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Miles Hendon actually arrives back home at Hendon Hall in Chapter 25. He had anticipated a warm welcome from his father, his brother Arthur, and the Lady Edith, a welcome so exuberant that "they will have eyes and tongue for none but (himself)", but strangely, things do not turn out as expected. The first person Miles comes across upon his return is his brother Hugh, who acts as if he does not recognize him. When Miles tells Hugh whom he is, Hugh betrays "a momentary surprise", and then addresses Miles as a "poor stranger" whose "wits seem touched".
Miles learns from Hugh that his father and brother Arthur are dead, and that a letter had come to the castle "six or seven years ago" informing the family that Miles himself had died in battle overseas. Aghast, Miles entreats Hugh to call the Lady Edith, and the old servants, whom he is convinced will attest to his identity. Oddly, of the "two and twenty" servants who used to work for the family, only five remain, and they "five arch villains", and when the Lady Edith makes her appearance, she trembling asserts about Miles, her former husband, that she "know(s) him not!" (Chapter 25).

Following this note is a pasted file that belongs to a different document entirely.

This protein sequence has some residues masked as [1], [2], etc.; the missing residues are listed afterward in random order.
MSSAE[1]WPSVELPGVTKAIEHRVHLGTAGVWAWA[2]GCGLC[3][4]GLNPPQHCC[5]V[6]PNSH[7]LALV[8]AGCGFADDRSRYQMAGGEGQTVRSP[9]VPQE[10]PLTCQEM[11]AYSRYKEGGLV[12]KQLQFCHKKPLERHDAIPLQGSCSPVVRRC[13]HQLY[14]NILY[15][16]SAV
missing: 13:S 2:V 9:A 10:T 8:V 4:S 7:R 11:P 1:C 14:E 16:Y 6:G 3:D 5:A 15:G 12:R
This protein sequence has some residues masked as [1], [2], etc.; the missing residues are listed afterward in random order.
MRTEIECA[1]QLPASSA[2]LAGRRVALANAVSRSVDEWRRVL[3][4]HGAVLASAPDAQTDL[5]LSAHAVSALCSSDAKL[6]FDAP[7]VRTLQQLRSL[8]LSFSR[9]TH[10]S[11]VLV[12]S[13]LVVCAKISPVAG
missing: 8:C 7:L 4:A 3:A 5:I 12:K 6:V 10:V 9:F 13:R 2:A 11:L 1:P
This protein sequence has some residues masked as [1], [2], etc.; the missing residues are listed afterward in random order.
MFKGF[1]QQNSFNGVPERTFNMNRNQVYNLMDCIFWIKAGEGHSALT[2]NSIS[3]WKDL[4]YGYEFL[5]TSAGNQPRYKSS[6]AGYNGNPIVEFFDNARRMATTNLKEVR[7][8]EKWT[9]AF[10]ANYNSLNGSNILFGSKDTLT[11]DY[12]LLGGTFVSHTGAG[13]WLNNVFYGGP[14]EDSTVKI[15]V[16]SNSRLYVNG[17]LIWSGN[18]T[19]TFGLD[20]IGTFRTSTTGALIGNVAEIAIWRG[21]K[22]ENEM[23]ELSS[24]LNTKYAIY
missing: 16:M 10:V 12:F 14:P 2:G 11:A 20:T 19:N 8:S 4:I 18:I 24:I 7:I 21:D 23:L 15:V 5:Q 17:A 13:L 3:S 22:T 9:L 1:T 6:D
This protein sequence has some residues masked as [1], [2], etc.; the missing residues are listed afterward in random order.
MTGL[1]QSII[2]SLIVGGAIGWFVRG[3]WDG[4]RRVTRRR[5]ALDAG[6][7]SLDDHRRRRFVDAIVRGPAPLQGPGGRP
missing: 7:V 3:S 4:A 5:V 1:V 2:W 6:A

Later, without directly revealing that she believes that anything other than what he has been told is true, Lady Edith warns Miles that Hugh, who is now her husband, has enormous power. She says that even if Miles is whom he claims to be, Hugh would "deny (him) and denounce (him), and none would be bold enough to give (him) countenance". She urges Miles "to go hence", lest Hugh "destroy" him, and reveals that she herself has no influence on the tyrant, being for all intents and purposes "his fettered slave" (Chapter 26).
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